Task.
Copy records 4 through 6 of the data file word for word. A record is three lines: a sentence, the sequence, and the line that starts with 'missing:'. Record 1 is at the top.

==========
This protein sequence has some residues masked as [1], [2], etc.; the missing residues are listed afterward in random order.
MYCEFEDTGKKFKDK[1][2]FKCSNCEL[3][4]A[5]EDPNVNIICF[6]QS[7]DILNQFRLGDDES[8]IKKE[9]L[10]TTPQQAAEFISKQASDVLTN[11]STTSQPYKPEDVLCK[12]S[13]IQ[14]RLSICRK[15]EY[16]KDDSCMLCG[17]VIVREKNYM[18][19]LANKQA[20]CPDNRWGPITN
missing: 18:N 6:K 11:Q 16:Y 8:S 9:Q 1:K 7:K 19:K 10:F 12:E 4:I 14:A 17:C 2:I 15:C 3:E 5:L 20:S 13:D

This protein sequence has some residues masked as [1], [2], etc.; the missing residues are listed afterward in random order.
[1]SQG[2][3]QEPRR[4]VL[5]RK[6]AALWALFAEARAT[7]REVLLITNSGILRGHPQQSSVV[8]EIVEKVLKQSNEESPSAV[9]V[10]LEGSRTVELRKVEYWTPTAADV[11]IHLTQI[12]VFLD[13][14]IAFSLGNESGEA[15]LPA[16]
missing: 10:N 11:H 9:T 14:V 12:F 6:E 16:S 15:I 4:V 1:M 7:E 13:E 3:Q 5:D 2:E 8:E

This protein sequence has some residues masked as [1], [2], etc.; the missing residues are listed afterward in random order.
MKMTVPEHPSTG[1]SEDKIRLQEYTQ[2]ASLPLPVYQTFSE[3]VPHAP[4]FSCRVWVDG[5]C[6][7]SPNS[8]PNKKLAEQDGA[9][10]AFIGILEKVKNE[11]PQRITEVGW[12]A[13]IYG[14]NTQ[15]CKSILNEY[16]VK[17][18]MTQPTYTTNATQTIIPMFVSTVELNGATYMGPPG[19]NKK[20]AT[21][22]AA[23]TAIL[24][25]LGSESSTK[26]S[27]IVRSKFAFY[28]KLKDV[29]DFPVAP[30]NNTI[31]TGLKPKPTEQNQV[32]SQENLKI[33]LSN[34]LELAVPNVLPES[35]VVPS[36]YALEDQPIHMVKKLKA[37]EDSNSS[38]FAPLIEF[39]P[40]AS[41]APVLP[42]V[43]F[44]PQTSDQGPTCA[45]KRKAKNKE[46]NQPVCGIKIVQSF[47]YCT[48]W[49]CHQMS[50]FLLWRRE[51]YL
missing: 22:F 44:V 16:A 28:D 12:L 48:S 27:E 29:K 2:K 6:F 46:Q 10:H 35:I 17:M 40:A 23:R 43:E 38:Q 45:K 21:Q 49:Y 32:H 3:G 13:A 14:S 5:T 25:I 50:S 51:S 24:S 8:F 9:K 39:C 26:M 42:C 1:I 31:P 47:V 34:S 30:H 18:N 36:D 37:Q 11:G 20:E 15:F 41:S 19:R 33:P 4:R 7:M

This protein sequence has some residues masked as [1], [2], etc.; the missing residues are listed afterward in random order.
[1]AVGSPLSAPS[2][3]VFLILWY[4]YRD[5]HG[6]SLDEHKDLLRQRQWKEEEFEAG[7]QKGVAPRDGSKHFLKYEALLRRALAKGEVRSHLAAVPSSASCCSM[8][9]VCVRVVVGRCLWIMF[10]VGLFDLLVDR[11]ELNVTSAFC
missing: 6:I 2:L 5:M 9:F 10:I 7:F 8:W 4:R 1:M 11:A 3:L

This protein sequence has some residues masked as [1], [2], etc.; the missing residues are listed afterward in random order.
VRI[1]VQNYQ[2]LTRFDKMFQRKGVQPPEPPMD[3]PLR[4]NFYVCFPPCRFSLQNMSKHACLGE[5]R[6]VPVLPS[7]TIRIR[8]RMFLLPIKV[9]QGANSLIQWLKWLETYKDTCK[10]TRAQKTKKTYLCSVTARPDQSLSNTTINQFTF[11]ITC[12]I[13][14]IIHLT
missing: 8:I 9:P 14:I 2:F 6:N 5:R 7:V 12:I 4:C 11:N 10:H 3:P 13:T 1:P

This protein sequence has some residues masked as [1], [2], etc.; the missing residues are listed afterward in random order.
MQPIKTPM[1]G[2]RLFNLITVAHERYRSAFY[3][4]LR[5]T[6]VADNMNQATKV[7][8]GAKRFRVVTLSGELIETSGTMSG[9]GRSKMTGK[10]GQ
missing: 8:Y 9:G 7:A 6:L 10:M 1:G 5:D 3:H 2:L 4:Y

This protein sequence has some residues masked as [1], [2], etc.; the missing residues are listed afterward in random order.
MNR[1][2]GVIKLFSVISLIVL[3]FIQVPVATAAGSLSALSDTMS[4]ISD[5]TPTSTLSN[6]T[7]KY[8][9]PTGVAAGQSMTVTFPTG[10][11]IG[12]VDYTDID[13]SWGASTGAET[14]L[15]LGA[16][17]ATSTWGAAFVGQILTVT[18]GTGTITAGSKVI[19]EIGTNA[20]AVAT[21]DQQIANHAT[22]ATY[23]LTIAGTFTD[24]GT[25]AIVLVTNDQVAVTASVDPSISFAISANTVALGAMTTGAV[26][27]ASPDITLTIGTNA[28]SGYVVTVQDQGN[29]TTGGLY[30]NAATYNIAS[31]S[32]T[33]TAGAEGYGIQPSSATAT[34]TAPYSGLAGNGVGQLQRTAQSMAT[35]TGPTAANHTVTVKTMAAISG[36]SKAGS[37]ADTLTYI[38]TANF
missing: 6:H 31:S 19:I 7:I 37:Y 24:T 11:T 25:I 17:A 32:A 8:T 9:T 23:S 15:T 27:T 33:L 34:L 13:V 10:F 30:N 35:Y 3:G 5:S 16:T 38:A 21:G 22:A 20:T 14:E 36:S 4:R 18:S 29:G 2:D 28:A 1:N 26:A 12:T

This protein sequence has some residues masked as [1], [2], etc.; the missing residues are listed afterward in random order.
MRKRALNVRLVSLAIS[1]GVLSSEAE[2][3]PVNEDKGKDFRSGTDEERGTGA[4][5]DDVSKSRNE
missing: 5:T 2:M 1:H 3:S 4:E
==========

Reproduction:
This protein sequence has some residues masked as [1], [2], etc.; the missing residues are listed afterward in random order.
[1]AVGSPLSAPS[2][3]VFLILWY[4]YRD[5]HG[6]SLDEHKDLLRQRQWKEEEFEAG[7]QKGVAPRDGSKHFLKYEALLRRALAKGEVRSHLAAVPSSASCCSM[8][9]VCVRVVVGRCLWIMF[10]VGLFDLLVDR[11]ELNVTSAFC
missing: 6:I 2:L 5:M 9:F 10:I 7:F 8:W 4:R 1:M 11:A 3:L

This protein sequence has some residues masked as [1], [2], etc.; the missing residues are listed afterward in random order.
VRI[1]VQNYQ[2]LTRFDKMFQRKGVQPPEPPMD[3]PLR[4]NFYVCFPPCRFSLQNMSKHACLGE[5]R[6]VPVLPS[7]TIRIR[8]RMFLLPIKV[9]QGANSLIQWLKWLETYKDTCK[10]TRAQKTKKTYLCSVTARPDQSLSNTTINQFTF[11]ITC[12]I[13][14]IIHLT
missing: 8:I 9:P 14:I 2:F 6:N 5:R 7:V 12:I 4:C 11:N 10:H 3:P 13:T 1:P

This protein sequence has some residues masked as [1], [2], etc.; the missing residues are listed afterward in random order.
MQPIKTPM[1]G[2]RLFNLITVAHERYRSAFY[3][4]LR[5]T[6]VADNMNQATKV[7][8]GAKRFRVVTLSGELIETSGTMSG[9]GRSKMTGK[10]GQ
missing: 8:Y 9:G 7:A 6:L 10:M 1:G 5:D 3:H 2:L 4:Y